Some dogs have a high pain tolerance, so you won’t know that they have something wrong with them, as they are experts at hiding pain. But walking is an activity that can expose weaknesses with joints, so it’s worth getting them checked if you have any concerns.
A qualified vet will be able to undertake an examination of your puppy to rule out any medical conditions.
Any joint, bone or orthopaedic pain will impact your puppies ability to walk, so you should never force it upon them to exercise.
Below are some of the signs that your puppy could have a medical condition that’s impacting their ability to walk:
- Limping and stiffness
- Refusal to walk
- Licking or biting a certain area of their body
- Unable to maintain posture
- Slipping or falling over while they are walking
If your puppy is showing any of the signs above, you should always get them checked to be on the safe side.
Lack of training on the leash
Does your dog walk fine while not on the leash, but as you put it on, they freeze and decide not to walk?
If that sounds familiar, you may have to take a step backwards and look to train your dog on the leash first.
It’s important for all dogs to be leash trained, as they may not be great off the leash (bad recall, they don’t listen, wander off and get up to no good), or because you need to put them on while walking alongside a busy road or area that requires them to be on a leash. At some point, you will need to put your dog on a leash to protect them.
There are some dogs that are afraid of the leash and may run, hide, or make it difficult for you when you put it on them, this is relatively common, but can easily be overcome with a few simple steps.
Dogs aren’t born to want to be on the leash, or know how it works, they need to be trained.
If you don’t train your dog on the leash, this could result in negative associations with the leash and see it as a punishment, so it’s very important to introduce the leash with positive reinforcements, like treats.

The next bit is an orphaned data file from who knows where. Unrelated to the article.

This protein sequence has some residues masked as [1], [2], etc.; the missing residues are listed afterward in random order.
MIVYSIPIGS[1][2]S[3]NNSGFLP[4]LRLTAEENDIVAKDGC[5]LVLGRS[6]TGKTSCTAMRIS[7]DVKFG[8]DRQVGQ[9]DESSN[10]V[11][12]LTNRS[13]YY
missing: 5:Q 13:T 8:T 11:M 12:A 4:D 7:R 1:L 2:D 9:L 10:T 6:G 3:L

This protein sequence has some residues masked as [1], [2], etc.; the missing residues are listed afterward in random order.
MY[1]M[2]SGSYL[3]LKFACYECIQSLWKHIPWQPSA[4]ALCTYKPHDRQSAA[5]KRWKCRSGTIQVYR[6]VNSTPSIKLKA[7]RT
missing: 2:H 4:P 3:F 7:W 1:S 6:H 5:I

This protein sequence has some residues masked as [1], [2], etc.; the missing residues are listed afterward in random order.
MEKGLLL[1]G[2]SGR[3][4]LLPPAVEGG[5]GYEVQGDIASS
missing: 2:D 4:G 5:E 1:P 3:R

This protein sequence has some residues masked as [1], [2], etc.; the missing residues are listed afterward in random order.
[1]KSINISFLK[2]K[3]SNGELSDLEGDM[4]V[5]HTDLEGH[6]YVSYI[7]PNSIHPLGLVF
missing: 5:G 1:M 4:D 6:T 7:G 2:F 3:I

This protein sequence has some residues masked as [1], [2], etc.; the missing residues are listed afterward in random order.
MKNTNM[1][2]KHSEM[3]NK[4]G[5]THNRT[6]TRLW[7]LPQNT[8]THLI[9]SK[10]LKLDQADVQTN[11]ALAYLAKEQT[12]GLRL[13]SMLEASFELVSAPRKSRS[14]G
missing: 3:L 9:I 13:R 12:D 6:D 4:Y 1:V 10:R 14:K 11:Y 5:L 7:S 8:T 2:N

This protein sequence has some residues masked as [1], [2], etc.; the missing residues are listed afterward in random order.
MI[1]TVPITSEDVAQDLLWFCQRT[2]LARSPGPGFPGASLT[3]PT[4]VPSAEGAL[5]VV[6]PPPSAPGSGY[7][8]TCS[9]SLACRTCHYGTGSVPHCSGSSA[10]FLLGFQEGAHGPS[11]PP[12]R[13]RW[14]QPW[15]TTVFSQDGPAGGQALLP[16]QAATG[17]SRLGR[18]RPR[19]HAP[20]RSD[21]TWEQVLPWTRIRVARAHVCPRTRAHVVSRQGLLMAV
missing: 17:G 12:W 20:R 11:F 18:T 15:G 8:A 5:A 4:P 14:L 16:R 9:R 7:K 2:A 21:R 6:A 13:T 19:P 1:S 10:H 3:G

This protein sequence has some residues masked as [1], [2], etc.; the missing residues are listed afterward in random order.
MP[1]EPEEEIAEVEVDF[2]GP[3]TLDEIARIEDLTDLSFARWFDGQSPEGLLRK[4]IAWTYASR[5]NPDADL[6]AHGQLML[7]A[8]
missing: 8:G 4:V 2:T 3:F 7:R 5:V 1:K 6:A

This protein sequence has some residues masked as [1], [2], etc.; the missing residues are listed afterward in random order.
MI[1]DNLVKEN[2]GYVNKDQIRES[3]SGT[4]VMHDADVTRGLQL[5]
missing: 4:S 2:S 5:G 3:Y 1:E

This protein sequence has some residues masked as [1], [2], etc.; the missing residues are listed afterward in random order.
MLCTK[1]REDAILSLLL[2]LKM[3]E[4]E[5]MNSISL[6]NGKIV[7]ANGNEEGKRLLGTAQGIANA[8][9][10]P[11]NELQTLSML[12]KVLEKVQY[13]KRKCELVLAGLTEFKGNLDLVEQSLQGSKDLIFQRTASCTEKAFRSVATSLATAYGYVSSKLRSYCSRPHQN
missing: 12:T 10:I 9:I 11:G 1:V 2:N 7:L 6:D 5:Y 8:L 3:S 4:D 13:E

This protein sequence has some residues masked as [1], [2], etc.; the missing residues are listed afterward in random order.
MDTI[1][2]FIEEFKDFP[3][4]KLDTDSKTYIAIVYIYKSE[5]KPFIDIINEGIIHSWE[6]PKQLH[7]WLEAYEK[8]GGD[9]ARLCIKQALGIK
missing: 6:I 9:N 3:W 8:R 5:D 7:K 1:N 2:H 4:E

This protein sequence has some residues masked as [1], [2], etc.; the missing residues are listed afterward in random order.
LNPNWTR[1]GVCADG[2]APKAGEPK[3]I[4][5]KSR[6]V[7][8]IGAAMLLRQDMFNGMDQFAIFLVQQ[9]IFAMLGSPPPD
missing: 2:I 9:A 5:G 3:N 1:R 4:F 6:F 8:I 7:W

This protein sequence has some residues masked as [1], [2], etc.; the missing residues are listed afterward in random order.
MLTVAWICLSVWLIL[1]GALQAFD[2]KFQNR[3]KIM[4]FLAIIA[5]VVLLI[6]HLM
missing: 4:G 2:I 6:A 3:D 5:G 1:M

Below are some simple ways you can help train your dog to walk on a leash:
- Give them lots of treats when you put them on a leash. This will help make them aware that being on a leash is positive, and certainly not a punishment.
- Create a word that you can use to tell them that you are about to go on a walk. Some dog owners say “walkies” with an energetic and fun tone to their voice. In time, when your dog understands walkies and loves to go outside and explore, when said, they will prepare themselves to go outside and are usually full of excitement.
- Keep it simple first and walk them on a leash in a place they know. A great starting location is the garden, as they are familiar with this. You could put them on the leash in the garden and walk small distances with them, while reinforcing positivity by giving them treats. Once they seem happy to be on the leash, you can walk greater distances.
- When they are on a leash, run ahead and say their name. This will encourage them to run on the leash towards you, and when they get to you, say “good boy” (or girl) and give them a treat. Increase the distance over time, or try to walk away from them, and ask them to come to you by saying their name.
Once our puppy is confident with being on the leash and responds to your recall commands, you can take them outside the home. This could be a local park, cycle track or field that’s somewhere quiet and away from any danger (i.e. roads).